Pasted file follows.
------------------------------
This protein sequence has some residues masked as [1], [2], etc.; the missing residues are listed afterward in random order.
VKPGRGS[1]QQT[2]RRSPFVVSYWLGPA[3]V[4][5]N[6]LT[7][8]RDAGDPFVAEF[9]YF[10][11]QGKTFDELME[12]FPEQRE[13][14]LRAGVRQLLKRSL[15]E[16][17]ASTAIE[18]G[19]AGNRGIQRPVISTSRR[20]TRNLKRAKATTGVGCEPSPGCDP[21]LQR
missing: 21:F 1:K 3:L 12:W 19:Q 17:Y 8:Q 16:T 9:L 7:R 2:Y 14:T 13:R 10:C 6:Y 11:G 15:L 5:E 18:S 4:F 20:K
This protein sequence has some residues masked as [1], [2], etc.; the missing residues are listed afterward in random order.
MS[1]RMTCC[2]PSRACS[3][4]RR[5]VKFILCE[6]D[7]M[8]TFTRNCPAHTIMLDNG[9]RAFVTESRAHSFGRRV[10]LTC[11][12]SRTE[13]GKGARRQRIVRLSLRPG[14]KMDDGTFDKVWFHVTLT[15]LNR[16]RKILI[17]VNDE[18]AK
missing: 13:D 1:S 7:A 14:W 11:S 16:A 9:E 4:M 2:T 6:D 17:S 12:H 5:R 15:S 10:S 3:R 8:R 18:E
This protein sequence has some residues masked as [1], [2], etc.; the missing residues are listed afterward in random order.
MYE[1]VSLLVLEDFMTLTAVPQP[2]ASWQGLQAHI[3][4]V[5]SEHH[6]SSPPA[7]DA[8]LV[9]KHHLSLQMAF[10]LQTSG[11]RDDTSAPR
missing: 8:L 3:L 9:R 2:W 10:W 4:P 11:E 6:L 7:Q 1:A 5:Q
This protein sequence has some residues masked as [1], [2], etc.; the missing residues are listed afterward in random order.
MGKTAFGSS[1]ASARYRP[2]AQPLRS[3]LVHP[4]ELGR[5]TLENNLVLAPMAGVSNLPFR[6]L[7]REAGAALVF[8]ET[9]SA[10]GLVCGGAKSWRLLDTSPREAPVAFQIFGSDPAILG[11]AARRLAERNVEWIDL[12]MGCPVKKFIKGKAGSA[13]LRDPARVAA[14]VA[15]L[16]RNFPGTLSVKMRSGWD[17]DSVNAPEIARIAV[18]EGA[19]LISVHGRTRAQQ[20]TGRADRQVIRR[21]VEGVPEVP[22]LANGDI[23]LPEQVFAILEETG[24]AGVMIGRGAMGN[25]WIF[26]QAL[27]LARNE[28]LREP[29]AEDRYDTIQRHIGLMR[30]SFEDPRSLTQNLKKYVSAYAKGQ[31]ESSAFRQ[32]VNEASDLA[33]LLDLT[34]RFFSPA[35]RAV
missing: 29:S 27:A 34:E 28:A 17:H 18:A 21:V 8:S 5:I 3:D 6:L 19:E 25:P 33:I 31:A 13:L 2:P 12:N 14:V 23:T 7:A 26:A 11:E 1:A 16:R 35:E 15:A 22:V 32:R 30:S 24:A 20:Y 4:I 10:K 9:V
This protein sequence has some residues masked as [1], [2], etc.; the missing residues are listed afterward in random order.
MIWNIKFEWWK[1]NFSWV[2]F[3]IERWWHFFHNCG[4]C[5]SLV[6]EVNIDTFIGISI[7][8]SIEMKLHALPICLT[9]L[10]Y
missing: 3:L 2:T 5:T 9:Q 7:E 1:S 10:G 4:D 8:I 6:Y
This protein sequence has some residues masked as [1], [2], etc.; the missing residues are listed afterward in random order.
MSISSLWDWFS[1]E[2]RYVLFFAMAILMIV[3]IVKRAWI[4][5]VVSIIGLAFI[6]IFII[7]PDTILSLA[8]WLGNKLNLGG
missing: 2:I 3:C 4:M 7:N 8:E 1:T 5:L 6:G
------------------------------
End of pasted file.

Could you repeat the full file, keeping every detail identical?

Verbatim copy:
This protein sequence has some residues masked as [1], [2], etc.; the missing residues are listed afterward in random order.
VKPGRGS[1]QQT[2]RRSPFVVSYWLGPA[3]V[4][5]N[6]LT[7][8]RDAGDPFVAEF[9]YF[10][11]QGKTFDELME[12]FPEQRE[13][14]LRAGVRQLLKRSL[15]E[16][17]ASTAIE[18]G[19]AGNRGIQRPVISTSRR[20]TRNLKRAKATTGVGCEPSPGCDP[21]LQR
missing: 21:F 1:K 3:L 12:W 19:Q 17:Y 8:Q 16:T 9:L 7:R 2:Y 14:T 13:R 10:C 6:Y 11:G 15:L 5:E 18:S 4:F 20:K
This protein sequence has some residues masked as [1], [2], etc.; the missing residues are listed afterward in random order.
MS[1]RMTCC[2]PSRACS[3][4]RR[5]VKFILCE[6]D[7]M[8]TFTRNCPAHTIMLDNG[9]RAFVTESRAHSFGRRV[10]LTC[11][12]SRTE[13]GKGARRQRIVRLSLRPG[14]KMDDGTFDKVWFHVTLT[15]LNR[16]RKILI[17]VNDE[18]AK
missing: 13:D 1:S 7:A 14:W 11:S 16:A 9:E 4:M 2:T 6:D 17:S 12:H 5:R 15:S 10:S 3:R 8:R 18:E
This protein sequence has some residues masked as [1], [2], etc.; the missing residues are listed afterward in random order.
MYE[1]VSLLVLEDFMTLTAVPQP[2]ASWQGLQAHI[3][4]V[5]SEHH[6]SSPPA[7]DA[8]LV[9]KHHLSLQMAF[10]LQTSG[11]RDDTSAPR
missing: 8:L 3:L 9:R 2:W 10:W 4:P 11:E 6:L 7:Q 1:A 5:Q
This protein sequence has some residues masked as [1], [2], etc.; the missing residues are listed afterward in random order.
MGKTAFGSS[1]ASARYRP[2]AQPLRS[3]LVHP[4]ELGR[5]TLENNLVLAPMAGVSNLPFR[6]L[7]REAGAALVF[8]ET[9]SA[10]GLVCGGAKSWRLLDTSPREAPVAFQIFGSDPAILG[11]AARRLAERNVEWIDL[12]MGCPVKKFIKGKAGSA[13]LRDPARVAA[14]VA[15]L[16]RNFPGTLSVKMRSGWD[17]DSVNAPEIARIAV[18]EGA[19]LISVHGRTRAQQ[20]TGRADRQVIRR[21]VEGVPEVP[22]LANGDI[23]LPEQVFAILEETG[24]AGVMIGRGAMGN[25]WIF[26]QAL[27]LARNE[28]LREP[29]AEDRYDTIQRHIGLMR[30]SFEDPRSLTQNLKKYVSAYAKGQ[31]ESSAFRQ[32]VNEASDLA[33]LLDLT[34]RFFSPA[35]RAV
missing: 29:S 27:A 34:E 28:A 17:H 18:A 21:V 8:S 5:I 3:D 6:L 19:E 25:P 33:I 31:A 13:L 2:P 12:N 14:V 23:T 7:A 26:A 11:E 1:A 16:R 35:E 15:A 22:V 32:R 30:S 24:A 20:Y 4:I 10:K 9:V
This protein sequence has some residues masked as [1], [2], etc.; the missing residues are listed afterward in random order.
MIWNIKFEWWK[1]NFSWV[2]F[3]IERWWHFFHNCG[4]C[5]SLV[6]EVNIDTFIGISI[7][8]SIEMKLHALPICLT[9]L[10]Y
missing: 3:L 2:T 5:T 9:Q 7:E 1:S 10:G 4:D 8:I 6:Y
This protein sequence has some residues masked as [1], [2], etc.; the missing residues are listed afterward in random order.
MSISSLWDWFS[1]E[2]RYVLFFAMAILMIV[3]IVKRAWI[4][5]VVSIIGLAFI[6]IFII[7]PDTILSLA[8]WLGNKLNLGG
missing: 2:I 3:C 4:M 7:N 8:E 1:T 5:L 6:G